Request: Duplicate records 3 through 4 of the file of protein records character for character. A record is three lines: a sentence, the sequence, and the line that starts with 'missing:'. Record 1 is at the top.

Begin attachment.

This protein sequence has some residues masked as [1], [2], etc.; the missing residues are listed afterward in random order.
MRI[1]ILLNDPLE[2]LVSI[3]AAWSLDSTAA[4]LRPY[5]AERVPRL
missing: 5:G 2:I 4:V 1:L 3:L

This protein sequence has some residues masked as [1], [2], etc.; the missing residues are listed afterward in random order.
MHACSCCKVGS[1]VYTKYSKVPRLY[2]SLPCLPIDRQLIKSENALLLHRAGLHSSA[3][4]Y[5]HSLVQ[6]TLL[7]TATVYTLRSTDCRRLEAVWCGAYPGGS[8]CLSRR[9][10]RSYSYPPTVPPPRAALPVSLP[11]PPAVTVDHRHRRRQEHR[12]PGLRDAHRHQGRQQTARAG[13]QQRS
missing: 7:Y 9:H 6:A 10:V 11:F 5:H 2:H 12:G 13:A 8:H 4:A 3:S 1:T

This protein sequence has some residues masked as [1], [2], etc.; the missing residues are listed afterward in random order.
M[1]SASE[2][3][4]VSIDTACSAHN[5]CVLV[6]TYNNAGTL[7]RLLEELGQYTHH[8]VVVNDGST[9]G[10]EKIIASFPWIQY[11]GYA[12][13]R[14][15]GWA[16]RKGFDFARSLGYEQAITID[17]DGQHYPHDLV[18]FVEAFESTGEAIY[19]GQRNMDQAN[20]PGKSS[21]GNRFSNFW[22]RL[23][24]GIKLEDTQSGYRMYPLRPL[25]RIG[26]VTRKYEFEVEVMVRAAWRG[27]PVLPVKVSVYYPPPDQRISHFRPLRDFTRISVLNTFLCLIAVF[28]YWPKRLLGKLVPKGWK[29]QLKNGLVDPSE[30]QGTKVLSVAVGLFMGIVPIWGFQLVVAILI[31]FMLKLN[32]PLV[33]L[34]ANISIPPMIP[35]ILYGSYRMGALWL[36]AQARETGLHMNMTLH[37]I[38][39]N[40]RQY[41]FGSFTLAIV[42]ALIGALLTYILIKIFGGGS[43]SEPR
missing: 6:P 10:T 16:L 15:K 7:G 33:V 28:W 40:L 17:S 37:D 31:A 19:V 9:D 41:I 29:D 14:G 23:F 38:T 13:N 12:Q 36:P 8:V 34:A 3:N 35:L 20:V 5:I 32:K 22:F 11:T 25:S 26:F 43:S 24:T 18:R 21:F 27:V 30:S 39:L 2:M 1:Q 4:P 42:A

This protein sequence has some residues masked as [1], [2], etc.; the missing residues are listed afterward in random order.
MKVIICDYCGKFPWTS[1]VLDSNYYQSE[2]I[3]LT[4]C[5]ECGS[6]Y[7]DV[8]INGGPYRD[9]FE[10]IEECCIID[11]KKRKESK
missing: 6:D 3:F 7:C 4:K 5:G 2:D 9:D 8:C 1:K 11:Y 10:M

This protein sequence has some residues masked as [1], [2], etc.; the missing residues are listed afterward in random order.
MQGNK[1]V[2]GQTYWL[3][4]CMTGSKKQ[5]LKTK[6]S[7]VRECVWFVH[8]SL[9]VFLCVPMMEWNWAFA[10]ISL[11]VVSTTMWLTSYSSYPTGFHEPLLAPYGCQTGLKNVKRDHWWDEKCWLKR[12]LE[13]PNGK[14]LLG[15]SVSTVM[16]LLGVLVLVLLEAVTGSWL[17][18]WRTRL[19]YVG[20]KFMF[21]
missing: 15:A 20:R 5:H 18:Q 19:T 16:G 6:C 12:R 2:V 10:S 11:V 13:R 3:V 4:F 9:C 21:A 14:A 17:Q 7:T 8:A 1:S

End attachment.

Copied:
This protein sequence has some residues masked as [1], [2], etc.; the missing residues are listed afterward in random order.
M[1]SASE[2][3][4]VSIDTACSAHN[5]CVLV[6]TYNNAGTL[7]RLLEELGQYTHH[8]VVVNDGST[9]G[10]EKIIASFPWIQY[11]GYA[12][13]R[14][15]GWA[16]RKGFDFARSLGYEQAITID[17]DGQHYPHDLV[18]FVEAFESTGEAIY[19]GQRNMDQAN[20]PGKSS[21]GNRFSNFW[22]RL[23][24]GIKLEDTQSGYRMYPLRPL[25]RIG[26]VTRKYEFEVEVMVRAAWRG[27]PVLPVKVSVYYPPPDQRISHFRPLRDFTRISVLNTFLCLIAVF[28]YWPKRLLGKLVPKGWK[29]QLKNGLVDPSE[30]QGTKVLSVAVGLFMGIVPIWGFQLVVAILI[31]FMLKLN[32]PLV[33]L[34]ANISIPPMIP[35]ILYGSYRMGALWL[36]AQARETGLHMNMTLH[37]I[38][39]N[40]RQY[41]FGSFTLAIV[42]ALIGALLTYILIKIFGGGS[43]SEPR
missing: 6:P 10:T 16:L 15:K 7:G 33:V 28:W 40:L 17:S 37:D 31:A 19:V 9:D 41:I 29:D 14:G 23:F 38:T 13:N 12:Q 36:P 8:V 34:A 3:N 35:L 20:V 5:I 32:K 22:F 11:T 25:S 26:F 43:S 24:T 18:R 21:F 27:V 30:S 39:L 2:M 1:Q 4:P 42:A

This protein sequence has some residues masked as [1], [2], etc.; the missing residues are listed afterward in random order.
MKVIICDYCGKFPWTS[1]VLDSNYYQSE[2]I[3]LT[4]C[5]ECGS[6]Y[7]DV[8]INGGPYRD[9]FE[10]IEECCIID[11]KKRKESK
missing: 6:D 3:F 7:C 4:K 5:G 2:D 9:D 8:C 1:K 11:Y 10:M